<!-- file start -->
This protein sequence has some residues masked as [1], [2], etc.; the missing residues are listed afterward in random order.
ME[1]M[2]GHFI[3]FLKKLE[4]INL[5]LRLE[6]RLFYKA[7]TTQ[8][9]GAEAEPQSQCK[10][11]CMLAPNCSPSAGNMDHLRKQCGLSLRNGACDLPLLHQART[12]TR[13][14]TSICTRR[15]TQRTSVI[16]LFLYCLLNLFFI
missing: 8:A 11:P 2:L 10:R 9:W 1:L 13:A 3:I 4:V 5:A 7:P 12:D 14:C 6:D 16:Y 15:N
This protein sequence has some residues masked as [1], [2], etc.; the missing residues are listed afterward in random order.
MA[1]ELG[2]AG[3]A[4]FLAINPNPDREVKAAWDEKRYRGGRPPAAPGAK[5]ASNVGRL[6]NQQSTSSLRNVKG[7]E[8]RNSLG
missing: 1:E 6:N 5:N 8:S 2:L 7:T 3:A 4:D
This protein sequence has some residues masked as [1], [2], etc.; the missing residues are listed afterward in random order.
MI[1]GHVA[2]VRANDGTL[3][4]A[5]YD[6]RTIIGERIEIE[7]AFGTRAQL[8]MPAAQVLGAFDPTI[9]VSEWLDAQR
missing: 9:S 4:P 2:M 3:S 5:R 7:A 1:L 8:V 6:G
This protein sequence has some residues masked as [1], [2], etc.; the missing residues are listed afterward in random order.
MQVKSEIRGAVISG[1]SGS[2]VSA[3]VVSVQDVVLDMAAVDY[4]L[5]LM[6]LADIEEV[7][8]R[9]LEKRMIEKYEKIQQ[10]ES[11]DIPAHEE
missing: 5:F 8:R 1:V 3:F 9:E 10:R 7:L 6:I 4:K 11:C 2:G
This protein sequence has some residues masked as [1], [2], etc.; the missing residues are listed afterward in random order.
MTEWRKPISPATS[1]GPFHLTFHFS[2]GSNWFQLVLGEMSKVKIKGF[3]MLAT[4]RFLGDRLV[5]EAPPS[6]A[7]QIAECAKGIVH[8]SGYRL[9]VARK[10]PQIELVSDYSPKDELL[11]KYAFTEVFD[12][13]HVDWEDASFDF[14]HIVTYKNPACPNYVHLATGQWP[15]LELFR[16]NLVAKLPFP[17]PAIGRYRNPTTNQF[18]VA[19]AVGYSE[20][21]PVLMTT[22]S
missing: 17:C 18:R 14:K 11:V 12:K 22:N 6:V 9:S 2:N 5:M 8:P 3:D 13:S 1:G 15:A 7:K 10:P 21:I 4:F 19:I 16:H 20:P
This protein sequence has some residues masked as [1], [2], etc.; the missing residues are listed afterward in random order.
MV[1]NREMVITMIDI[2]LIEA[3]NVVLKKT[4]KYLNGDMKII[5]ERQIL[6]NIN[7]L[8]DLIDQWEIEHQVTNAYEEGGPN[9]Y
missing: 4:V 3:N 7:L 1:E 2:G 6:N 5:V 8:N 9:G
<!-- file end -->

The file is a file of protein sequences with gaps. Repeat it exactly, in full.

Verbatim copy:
This protein sequence has some residues masked as [1], [2], etc.; the missing residues are listed afterward in random order.
ME[1]M[2]GHFI[3]FLKKLE[4]INL[5]LRLE[6]RLFYKA[7]TTQ[8][9]GAEAEPQSQCK[10][11]CMLAPNCSPSAGNMDHLRKQCGLSLRNGACDLPLLHQART[12]TR[13][14]TSICTRR[15]TQRTSVI[16]LFLYCLLNLFFI
missing: 8:A 11:P 2:L 10:R 9:W 1:L 13:A 3:I 4:V 5:A 7:P 12:D 14:C 6:D 16:Y 15:N
This protein sequence has some residues masked as [1], [2], etc.; the missing residues are listed afterward in random order.
MA[1]ELG[2]AG[3]A[4]FLAINPNPDREVKAAWDEKRYRGGRPPAAPGAK[5]ASNVGRL[6]NQQSTSSLRNVKG[7]E[8]RNSLG
missing: 1:E 6:N 5:N 8:S 2:L 7:T 3:A 4:D
This protein sequence has some residues masked as [1], [2], etc.; the missing residues are listed afterward in random order.
MI[1]GHVA[2]VRANDGTL[3][4]A[5]YD[6]RTIIGERIEIE[7]AFGTRAQL[8]MPAAQVLGAFDPTI[9]VSEWLDAQR
missing: 9:S 4:P 2:M 3:S 5:R 7:A 1:L 8:V 6:G
This protein sequence has some residues masked as [1], [2], etc.; the missing residues are listed afterward in random order.
MQVKSEIRGAVISG[1]SGS[2]VSA[3]VVSVQDVVLDMAAVDY[4]L[5]LM[6]LADIEEV[7][8]R[9]LEKRMIEKYEKIQQ[10]ES[11]DIPAHEE
missing: 5:F 8:R 1:V 3:F 9:E 10:R 7:L 6:I 4:K 11:C 2:G
This protein sequence has some residues masked as [1], [2], etc.; the missing residues are listed afterward in random order.
MTEWRKPISPATS[1]GPFHLTFHFS[2]GSNWFQLVLGEMSKVKIKGF[3]MLAT[4]RFLGDRLV[5]EAPPS[6]A[7]QIAECAKGIVH[8]SGYRL[9]VARK[10]PQIELVSDYSPKDELL[11]KYAFTEVFD[12][13]HVDWEDASFDF[14]HIVTYKNPACPNYVHLATGQWP[15]LELFR[16]NLVAKLPFP[17]PAIGRYRNPTTNQF[18]VA[19]AVGYSE[20][21]PVLMTT[22]S
missing: 17:C 18:R 14:K 11:V 12:K 22:N 6:V 9:S 2:N 5:M 8:P 3:D 13:S 1:G 15:A 7:K 10:P 21:I 4:F 19:I 16:H 20:P
This protein sequence has some residues masked as [1], [2], etc.; the missing residues are listed afterward in random order.
MV[1]NREMVITMIDI[2]LIEA[3]NVVLKKT[4]KYLNGDMKII[5]ERQIL[6]NIN[7]L[8]DLIDQWEIEHQVTNAYEEGGPN[9]Y
missing: 4:V 3:N 7:L 1:E 2:G 6:N 5:V 8:N 9:G